It’s a happy day indeed. My review of Gary Fincke’s Canals of Mars just went online over at PANK‘s website. Check it out.
DC and Marvel have recently relaunched their lines into all new, all different positive directions (Brightest Day and The Heroic Age respectively). What this means is that much of the continuity baggage that’s been lugged around since Identity Crisis and House of M is being momentarily shifted to the side to focus on slightly more reader accessible tales (more so in Marvel’s case than DC). So now is definitely the time to jump on board if you’re curious about superhero comics but feel uncomfortable about diving into part 365 of a never ending storyline.
1. Green Lantern #54 written by Geoff Johns with art from Doug Mahnke
Dex-Starr was once an ordinary space kitten. Then one day, he was summoned into the Red Lantern Corps due to the unusual amount of rage in his heart. Now he lives on Earth with a giant Red Lantern ogre and murders gang members in the underground subway systems of New York City. His powers include acidic blood, super strength, and flight. Notice how he wears his Red Lantern power ring on his tail. You should now be convinced to start buying Green Lantern.
2. Muppet Sherlock Holmes by Unknown
I couldn’t really find any information on this project. The wonderful BOOM Studios just announced it, but they’ve yet to discuss the launch date or the writer or artist on board. I couldn’t care less. Look at Fozzie’s mustache! Where’s that thing growing from? Out of his fur? I’ll be picking this up for sure, and the only mystery I care about is the Case of the Bizarre Facial Hair.
There’s been a lot of hooplah about the relaunch of the various Avengers titles, and the one that’s got me the most excited is Secret Avengers by the superstar dream team of Brubaker and Deodato. Brubaker is known for his classic, gritty books like Captain America and Criminal, and Deodato’s page layouts in Warren Ellis’ Thunderbolts and Bendis’ Dark Avengers have been phenomenal. Pairing the two is a stroke of genius and any team lineup that includes War Machine, Beast, and my favorite Marvel character created this decade (Robert Kirkman’s Irredeemable Ant-Man) is an obvious must read.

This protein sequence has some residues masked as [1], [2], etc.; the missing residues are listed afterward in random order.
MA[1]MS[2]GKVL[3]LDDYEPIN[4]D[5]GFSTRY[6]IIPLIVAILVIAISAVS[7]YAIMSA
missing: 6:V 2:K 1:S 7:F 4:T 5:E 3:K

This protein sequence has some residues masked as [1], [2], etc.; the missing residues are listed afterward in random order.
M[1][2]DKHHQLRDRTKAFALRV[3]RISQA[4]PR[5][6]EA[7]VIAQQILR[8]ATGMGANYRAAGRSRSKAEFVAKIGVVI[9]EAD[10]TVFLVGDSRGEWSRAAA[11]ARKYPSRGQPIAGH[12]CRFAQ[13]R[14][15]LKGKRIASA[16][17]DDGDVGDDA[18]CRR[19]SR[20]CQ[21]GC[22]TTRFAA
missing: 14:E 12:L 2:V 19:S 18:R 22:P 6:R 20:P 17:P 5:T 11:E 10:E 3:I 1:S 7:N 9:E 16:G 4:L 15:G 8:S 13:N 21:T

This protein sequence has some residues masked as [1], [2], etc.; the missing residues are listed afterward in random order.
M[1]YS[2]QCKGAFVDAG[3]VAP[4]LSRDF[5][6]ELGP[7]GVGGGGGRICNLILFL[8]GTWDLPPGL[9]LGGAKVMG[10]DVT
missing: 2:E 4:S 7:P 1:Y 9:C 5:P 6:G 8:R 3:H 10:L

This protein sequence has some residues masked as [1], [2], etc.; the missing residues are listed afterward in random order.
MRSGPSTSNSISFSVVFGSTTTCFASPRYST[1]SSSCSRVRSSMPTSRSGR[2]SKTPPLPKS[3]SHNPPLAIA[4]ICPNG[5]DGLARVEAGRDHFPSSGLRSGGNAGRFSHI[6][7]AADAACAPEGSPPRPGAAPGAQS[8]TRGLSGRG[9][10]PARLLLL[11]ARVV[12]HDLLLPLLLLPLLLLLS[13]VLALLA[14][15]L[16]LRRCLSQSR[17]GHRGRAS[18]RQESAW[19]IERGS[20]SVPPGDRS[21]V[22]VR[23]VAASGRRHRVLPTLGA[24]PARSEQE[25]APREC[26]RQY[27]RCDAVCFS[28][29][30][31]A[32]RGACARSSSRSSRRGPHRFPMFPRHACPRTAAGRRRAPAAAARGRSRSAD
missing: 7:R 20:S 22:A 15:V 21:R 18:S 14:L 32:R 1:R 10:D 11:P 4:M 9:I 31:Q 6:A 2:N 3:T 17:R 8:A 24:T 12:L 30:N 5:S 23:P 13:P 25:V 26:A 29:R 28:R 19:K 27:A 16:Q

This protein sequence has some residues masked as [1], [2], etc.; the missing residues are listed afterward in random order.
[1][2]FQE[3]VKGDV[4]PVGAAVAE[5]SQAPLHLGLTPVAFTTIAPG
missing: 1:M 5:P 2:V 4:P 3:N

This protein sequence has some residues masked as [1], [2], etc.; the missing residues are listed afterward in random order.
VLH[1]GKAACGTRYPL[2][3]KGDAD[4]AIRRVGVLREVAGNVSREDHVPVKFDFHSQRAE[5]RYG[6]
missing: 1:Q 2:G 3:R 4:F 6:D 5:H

4. Dong Xoai, Vietnam 1965 written and drawn by Joe Kubert
Dong Xoai is the spiritual successor to Yossel, Joe Kubert’s ambitious reimagining of a WWII-era Jewish ghetto uprising. What links the two together is the art style. Kubert, an industry pro still working well into his 80’s, eschews colors and inks and draws these books in a sketchy, chaotic way aimed at reflecting the madness of war. Dong Xoai is his latest to be drawn in this style and focuses on American advisers during the early days of the Vietnam conflict before the fighting intensified into a full blown war.
5. Deadpool #23 written by Daniel Way with art from Paco Medina
Deadpool is the meta superhero for the 21st century. He’s the only character in the Marvel Universe who knows he exists in a comic book and will frequtnly break the fourth wall to address the reader. Recently, when he ran into Spider-Man, he ended the meeting by telling ol’ webhead that he’d see him later that month in Amazing Spider-Man #613. Daniel Way’s Deadpool is an absolute delight. It’s filled with ridiculous violence that tops any Warner Brothers cartoon and jokes that are actually funny. #23 is the start of a new arc and a perfect jumping on point about Deadpool piloting a robot in Las Vegas and fighting villains attempting to rob casinos. Check it out.